Vanity License Plates


A vanity license plate that says "NOT SEE" (with the separate image of a swastika above it) has caused a stir in California and resulted in the plate being recalled by the California Department of Motor Vehicles ("DMV").  The plate, when pronounced, sounds like the word "Nazi."  Appartenly, the plate was deemed too offensive for someone to have on their car.

But who gets to decide when vanity plates are too offensive?  In California, it looks like it comes down to common sense and good taste.  The California Vehicle Code provides that the department has the right to refuse any combination of letters and/or numbers that "may carry connotations offensive to good taste and decency, or which may be misleading or in conflict with any license plate series now issued."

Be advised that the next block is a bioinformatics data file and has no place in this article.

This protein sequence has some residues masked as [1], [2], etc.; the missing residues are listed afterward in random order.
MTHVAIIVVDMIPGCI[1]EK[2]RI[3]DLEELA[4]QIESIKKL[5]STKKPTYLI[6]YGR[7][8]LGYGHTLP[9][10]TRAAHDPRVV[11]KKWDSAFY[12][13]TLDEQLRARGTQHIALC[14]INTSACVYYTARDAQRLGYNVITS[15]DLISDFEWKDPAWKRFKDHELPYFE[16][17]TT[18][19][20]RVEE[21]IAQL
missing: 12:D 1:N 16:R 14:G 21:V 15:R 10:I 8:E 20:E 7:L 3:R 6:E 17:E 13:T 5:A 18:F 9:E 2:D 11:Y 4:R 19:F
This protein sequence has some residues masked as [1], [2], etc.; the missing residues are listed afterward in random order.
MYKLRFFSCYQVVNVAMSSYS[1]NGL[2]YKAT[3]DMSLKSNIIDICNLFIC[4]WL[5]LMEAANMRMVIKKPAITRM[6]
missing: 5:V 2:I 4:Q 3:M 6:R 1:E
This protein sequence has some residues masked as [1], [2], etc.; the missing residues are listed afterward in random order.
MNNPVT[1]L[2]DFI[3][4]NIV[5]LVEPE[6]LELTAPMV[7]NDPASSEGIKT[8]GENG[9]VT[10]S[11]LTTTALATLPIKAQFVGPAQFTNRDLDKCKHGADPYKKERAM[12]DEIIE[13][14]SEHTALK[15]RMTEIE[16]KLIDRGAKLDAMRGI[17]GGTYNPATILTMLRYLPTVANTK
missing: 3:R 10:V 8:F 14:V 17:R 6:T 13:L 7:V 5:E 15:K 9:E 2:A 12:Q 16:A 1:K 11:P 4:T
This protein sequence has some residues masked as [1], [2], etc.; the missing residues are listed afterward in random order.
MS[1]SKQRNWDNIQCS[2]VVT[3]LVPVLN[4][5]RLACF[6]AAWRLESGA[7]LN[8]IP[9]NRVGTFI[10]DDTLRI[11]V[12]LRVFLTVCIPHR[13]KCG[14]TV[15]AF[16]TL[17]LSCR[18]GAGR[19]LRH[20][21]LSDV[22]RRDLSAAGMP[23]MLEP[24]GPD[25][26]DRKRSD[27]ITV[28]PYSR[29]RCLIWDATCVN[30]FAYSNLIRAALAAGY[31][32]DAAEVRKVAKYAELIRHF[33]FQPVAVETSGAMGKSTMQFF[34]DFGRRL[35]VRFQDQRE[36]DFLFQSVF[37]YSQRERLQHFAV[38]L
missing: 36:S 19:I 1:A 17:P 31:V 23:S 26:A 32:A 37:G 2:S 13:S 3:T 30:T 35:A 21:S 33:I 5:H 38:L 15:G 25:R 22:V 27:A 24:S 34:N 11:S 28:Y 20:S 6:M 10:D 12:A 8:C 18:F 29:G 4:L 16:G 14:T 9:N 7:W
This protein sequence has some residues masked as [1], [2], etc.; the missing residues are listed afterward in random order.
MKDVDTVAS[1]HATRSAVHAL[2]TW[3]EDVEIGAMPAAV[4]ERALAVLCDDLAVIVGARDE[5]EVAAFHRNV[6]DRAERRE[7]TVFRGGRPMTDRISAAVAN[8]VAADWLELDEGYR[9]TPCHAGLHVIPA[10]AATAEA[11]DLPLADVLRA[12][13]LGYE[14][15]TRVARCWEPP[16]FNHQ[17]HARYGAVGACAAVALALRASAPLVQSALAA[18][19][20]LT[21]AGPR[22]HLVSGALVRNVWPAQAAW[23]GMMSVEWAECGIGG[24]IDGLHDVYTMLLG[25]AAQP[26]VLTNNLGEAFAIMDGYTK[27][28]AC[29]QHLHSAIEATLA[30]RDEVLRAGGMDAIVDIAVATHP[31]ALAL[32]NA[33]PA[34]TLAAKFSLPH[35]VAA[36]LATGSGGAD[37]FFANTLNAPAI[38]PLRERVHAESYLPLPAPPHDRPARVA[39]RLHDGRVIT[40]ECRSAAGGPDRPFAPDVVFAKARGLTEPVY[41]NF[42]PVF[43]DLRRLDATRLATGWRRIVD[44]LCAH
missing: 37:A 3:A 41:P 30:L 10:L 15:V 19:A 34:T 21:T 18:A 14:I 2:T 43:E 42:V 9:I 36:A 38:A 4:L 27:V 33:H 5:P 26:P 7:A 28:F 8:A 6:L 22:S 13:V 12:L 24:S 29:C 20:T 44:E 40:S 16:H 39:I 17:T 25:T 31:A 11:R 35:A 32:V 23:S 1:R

Courts in other states have reasoned that subjective rules that rely on "good taste" may be unconstitutinally vague or violate free speech.  

When I first started practicing law, I was involved with a license plate dispute where the Missouri DMV tried to take back a plate that said "Aryan 1."  The person who had the plate contested the recall on free speech grounds as well as Missouri's then statute which said a plate would not be issued if contained an obscene or profane word or phrase.  The person who had the plate argued that "Aryan 1" was not an obscene or profane word.  Ultimately, the driver was allowed to keep the plate.  To learn more about this Missouri case, click here